One Year after President Obama’s Start-Up America Initiative
February 2, 2012
The White House recently announced minor immigration administrative reforms on the one year anniversary of Start Up America. We aren’t impressed yet. Start Up America was supposed to encourage innovation. The government has acknowledged that highly skilled immigrants create jobs. WSM attorneys will be attending the government’s Entrepreneurs in Residence Summit in Silicon Valley in late February in connection with the USCIS’ Entrepreneurs in Residence Initiative. We hope to see some “there, there” -- we need a lot more than increased work authorization for F-1 STEM students and spouses of H-1B visa holders who are in the permanent residence process to achieve the innovation our economy depends on to thrive. Proposed reforms include:
• STEM Expansion of 17 month extension Optional Practical Training (OPT) to include past degrees. Students who have a prior degree in a science, technology, engineering, or mathematics (STEM) could now benefit if they work for an EVerify employer.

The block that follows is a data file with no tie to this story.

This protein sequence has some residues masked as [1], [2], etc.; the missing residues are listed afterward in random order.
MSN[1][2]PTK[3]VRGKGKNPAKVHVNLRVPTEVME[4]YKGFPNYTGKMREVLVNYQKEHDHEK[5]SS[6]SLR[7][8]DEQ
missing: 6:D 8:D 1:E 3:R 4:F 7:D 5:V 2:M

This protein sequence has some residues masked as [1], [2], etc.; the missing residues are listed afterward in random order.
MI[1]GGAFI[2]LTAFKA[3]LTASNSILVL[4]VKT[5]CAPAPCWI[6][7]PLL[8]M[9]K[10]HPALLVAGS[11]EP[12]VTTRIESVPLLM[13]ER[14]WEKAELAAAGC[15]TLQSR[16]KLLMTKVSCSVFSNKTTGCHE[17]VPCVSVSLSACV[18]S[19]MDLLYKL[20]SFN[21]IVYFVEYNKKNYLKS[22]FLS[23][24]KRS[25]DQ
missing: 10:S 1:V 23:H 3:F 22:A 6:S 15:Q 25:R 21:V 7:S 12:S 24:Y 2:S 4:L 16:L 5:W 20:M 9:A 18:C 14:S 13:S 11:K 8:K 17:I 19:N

• Work authorization for H-4 dependent spouses. Eligibility is dependent upon the H-1B spouse have started the employment-based permanent resident process, and that H1-B spouse has completed a minimum period of H-1B status in the United States, which time period has not yet been delineated.
• Expansion to allow “Comparable Evidence” to prove eligibility under the EB-1 Outstanding Professor/Researcher immigrant category. The government would allow "comparable evidence" as is currently permitted for petitions filed under the EB-1 Extraordinary Ability immigrant category.
• Extension of 240 day Work Authorization to Chileans, Singaporeans and Australians while timely filed H-1B/E-3 extensions are pending. Currently, these nationals are not eligible for work authorization while their H-1B petitions (for Chileans and Singaporeans) and E-3 petitions (Australians) are pending.
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